The dark-eyed junco is a special species of junco, an arboreal group of small, dark gray New World sparrows. This bird is widespread across all parts of North America and even into the Arctic regions.
This species is widespread across much of warm, sub-tropical North America and into much of central to northern South America.
Table of Contents
- 1 Identification
- 2 Lifespan
- 3 Range
- 4 Habitat
- 5 Food
- 6 Nesting
- 7 How To Attract Them to Your Yard
- 8 Fun Facts
- 9 Frequently Asked Questions
The dark-eyed juncos are very popular in the bird watching world because of its unique colors and patterns.
Colors: The dark-eyed junco has a dark gray head, neck and chest with a white lower belly, and a short light pink conical bill.
- Length: 5.1-6.6 in (13-17 cm)
- Weight: 0.6-1.0 oz (17-31 g)
- Wingspan: 6.6-10.2 in (17-26 cm)
The dark-eyed junco has a lifespan of 3 to 11 years in the wild, this is depending on environmental conditions and activity level. Juncos living in captivity have a slightly longer lifespan.
The Dark-Eyed Junco is a small bird with dark eyes and white feathers. It’s found in the Northern Hemisphere from Alaska to Greenland, south through most of Canada and the United States into Mexico. The junco’s range is expanding as its population grows, moving southward during the winter months as far as Texas and Florida. Juncos live in family groups called “coveys.”
The Dark-eyed Junco breeds on a large range in Canada and the USA. They can be found near forested or mixed coniferous woods, open woodlands, woodland edges, thickets, scrubby areas with scattered trees or brushy fields with dense vegetation at the ground level such as vines and brambles.
They are also seen near water sources like lakes, streams and rivers where they eat insects and plants for food. During winter, they can be found on open woodlands, roadsides, gardens, parks, and even in backyards.
The dark-eyed juncos diet in the wild, is composed mainly of seeds and insects such as ants, bees, wasps, lacewings, and roaches.
Dark eyed juncos are birds that build their nests on the ground, usually in open areas. The male builds the nest for the female to lay eggs in it.
The males collect moss, lichen, twigs and other soft materials while the females weave them together with a plant fiber called milkweed silk. The female typically lays three to six eggs, and she is responsible for incubating them.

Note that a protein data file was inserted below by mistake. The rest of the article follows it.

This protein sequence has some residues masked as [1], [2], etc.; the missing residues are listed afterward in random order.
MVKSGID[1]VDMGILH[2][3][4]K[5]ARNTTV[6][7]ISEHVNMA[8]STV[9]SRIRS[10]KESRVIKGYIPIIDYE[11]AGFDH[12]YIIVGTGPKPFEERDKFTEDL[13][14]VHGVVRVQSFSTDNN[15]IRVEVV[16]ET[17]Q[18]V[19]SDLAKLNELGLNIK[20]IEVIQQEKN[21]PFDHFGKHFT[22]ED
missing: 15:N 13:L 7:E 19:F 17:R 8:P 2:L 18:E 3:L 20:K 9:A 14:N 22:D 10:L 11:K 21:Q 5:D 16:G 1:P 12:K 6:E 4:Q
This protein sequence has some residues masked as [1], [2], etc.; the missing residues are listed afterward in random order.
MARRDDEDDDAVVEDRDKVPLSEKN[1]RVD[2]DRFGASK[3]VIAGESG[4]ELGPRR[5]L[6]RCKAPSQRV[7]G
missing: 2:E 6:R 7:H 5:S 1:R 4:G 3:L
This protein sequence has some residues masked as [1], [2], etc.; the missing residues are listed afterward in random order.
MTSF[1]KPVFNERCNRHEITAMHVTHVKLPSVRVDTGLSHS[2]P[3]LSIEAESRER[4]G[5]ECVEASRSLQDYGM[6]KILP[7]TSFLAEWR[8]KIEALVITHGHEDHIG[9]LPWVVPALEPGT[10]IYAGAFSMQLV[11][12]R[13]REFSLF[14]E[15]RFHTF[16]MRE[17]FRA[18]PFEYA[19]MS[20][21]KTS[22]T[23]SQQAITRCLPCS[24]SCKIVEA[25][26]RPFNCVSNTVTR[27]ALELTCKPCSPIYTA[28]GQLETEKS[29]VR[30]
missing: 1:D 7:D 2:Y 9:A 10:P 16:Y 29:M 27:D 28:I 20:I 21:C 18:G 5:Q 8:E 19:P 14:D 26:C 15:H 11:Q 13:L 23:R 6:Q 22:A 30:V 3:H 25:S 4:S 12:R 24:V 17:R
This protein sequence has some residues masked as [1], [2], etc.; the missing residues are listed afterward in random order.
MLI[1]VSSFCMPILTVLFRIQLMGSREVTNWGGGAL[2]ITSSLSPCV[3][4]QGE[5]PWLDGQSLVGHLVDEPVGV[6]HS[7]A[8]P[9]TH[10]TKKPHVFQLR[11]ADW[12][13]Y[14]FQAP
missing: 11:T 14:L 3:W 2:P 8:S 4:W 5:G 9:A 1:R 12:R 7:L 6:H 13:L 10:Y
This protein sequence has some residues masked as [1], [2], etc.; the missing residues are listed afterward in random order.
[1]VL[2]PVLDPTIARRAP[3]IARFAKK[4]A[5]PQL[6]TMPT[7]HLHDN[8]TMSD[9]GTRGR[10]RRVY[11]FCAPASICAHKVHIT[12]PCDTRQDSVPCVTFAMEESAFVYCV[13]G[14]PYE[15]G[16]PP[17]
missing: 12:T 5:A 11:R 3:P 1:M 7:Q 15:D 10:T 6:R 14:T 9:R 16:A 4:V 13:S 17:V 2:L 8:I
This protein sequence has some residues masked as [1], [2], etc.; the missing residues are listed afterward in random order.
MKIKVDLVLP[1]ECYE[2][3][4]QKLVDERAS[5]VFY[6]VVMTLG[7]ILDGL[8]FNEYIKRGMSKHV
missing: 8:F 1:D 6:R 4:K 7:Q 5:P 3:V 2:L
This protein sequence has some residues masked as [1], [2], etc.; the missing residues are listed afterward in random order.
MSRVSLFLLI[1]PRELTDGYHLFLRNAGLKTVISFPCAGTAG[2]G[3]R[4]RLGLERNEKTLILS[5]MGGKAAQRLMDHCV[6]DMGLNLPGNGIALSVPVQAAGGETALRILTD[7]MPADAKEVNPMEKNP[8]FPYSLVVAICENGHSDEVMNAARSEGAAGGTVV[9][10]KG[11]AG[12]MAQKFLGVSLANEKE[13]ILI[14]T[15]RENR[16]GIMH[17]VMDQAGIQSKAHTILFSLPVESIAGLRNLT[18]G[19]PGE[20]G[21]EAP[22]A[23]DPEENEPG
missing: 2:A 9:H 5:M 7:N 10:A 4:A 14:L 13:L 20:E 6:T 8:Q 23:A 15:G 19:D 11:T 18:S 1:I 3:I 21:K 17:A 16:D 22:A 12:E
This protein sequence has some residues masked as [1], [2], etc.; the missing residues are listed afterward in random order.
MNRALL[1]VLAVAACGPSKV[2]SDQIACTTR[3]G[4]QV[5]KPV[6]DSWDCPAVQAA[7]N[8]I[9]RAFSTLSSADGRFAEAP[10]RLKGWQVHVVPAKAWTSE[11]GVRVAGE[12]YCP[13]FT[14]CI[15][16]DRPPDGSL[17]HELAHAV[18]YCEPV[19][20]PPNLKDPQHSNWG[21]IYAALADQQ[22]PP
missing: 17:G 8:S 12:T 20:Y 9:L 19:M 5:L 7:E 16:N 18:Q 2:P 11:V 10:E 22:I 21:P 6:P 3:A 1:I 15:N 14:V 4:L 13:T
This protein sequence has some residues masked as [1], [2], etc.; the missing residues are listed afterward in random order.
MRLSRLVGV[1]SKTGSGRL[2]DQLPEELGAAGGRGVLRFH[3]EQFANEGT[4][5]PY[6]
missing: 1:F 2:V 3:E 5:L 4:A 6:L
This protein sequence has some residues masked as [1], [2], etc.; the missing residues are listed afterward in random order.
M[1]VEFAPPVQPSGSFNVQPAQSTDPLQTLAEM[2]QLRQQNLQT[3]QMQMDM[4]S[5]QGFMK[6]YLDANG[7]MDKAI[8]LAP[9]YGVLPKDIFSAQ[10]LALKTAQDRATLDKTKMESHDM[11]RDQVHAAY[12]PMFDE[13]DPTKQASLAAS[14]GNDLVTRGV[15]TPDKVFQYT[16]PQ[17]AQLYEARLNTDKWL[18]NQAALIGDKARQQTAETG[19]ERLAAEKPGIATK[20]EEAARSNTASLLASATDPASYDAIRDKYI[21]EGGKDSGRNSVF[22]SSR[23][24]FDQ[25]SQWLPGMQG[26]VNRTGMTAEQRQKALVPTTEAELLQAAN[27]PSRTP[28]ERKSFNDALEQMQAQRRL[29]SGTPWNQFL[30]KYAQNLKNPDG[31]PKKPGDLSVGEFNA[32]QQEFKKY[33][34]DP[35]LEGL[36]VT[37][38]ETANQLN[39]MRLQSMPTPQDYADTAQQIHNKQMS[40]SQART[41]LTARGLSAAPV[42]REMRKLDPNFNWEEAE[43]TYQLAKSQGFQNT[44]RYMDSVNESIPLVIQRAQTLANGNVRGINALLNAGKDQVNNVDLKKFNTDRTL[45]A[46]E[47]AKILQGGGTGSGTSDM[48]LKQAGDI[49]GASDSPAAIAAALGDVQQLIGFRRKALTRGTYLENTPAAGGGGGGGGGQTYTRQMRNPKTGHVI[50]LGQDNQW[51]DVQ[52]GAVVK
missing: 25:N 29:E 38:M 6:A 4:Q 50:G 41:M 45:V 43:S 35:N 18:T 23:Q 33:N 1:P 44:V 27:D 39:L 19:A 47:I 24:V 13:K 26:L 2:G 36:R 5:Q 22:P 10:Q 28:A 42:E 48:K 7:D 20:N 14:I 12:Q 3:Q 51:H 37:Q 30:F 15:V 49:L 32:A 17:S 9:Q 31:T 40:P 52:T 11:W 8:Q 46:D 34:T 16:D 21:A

The male often sits nearby, guarding her nest while she is sitting on it. He will also feed her while she’s sitting there, too! There are a few predators of dark eyed junco eggs including snakes, coyotes, ravens and weasels.
How To Attract Them to Your Yard
To attract them, use a low platform feeder or open tray feeder, with some of their favorite foods, such as hulled sunflower seed, white proso millet, and cracked corn, peanuts, berries, corn, acorns, pine cones, acorns, or a mix.
Another great way to attract them is with this Squirrel-proof Bird Feeder and Lyric Wild Bird Mix, all these products are available on Amazon. I have great success with this combination, and it works like a charm.
- The Dark-Eyed Junco’s scientific name is “Junco hyemalis.”
- The Junco eats mainly seeds, berries, and insects during the summer months, and seeds during the winter.
- There are 2 different species of junco throughout North America. The Dark-eyed Junco and Yellow-eyed Junco.
- In cold weather juncos will cluster together to stay warm at night by sleeping close together or sometimes huddling up next to one another for warmth.
- Juncos typically travel in flocks of 10 or more when they migrate from one place to another.
- A group of juncos is called a “chittering”.
- Juncos are monogamous birds, meaning that they only mate with one partner at a time for life.
- Some migrate to the southern United States in winter to escape cold weather. Some stay year-round.
- The junco can fly at speeds of up to 30 miles per hour.
- Dark eyed junco are known as snowbirds.
- Males will sing their courtship songs while flying over potential mates to show off their skill and attractiveness.
- Breeding season for Dark-Eyed Juncos is between late April and early July.
- The gestation period lasts about 16 days and one clutch may have 3 to 6 eggs.
Frequently Asked Questions
Are Junco’s rare?
Juncos are a common bird found in North America. They have an estimated population of 260 million individuals, and are listed as Least Concern on the IUCN Red List.
Are Dark-Eyed Juncos Aggressive?
Dark-eyed juncos are not typically aggressive birds, but they do exhibit territorial behavior at times. They often become more aggressive during mating season or when defending their nestlings against predators.
Do Juncos use birdhouses?
In the northern regions of North America, juncos are common visitors to birdhouses. They do not use them for nesting, but they will use a birdhouse as shelter during harsh weather conditions or even as a place to roost at night.
Do Dark-eyed Juncos eat black oil sunflower seeds?
Dark-eyed Juncos love black oil sunflower seeds, and these are one of their favorite foods. They will visit feeders for them, when their preferred food sources are scarce around the winter months.
Do Juncos eat mealworms?
Yes, it is documented that juncos eat a variety of different seeds, including millet. Millet, however, does not make up the majority of their diet. A more common food for juncos would be insects and worms.
What family are Dark-eyed Juncos in?
Dark eyed juncos belong to the American sparrow family. They live primarily in mountainous regions and winter in more southern areas like Mexico or Central America.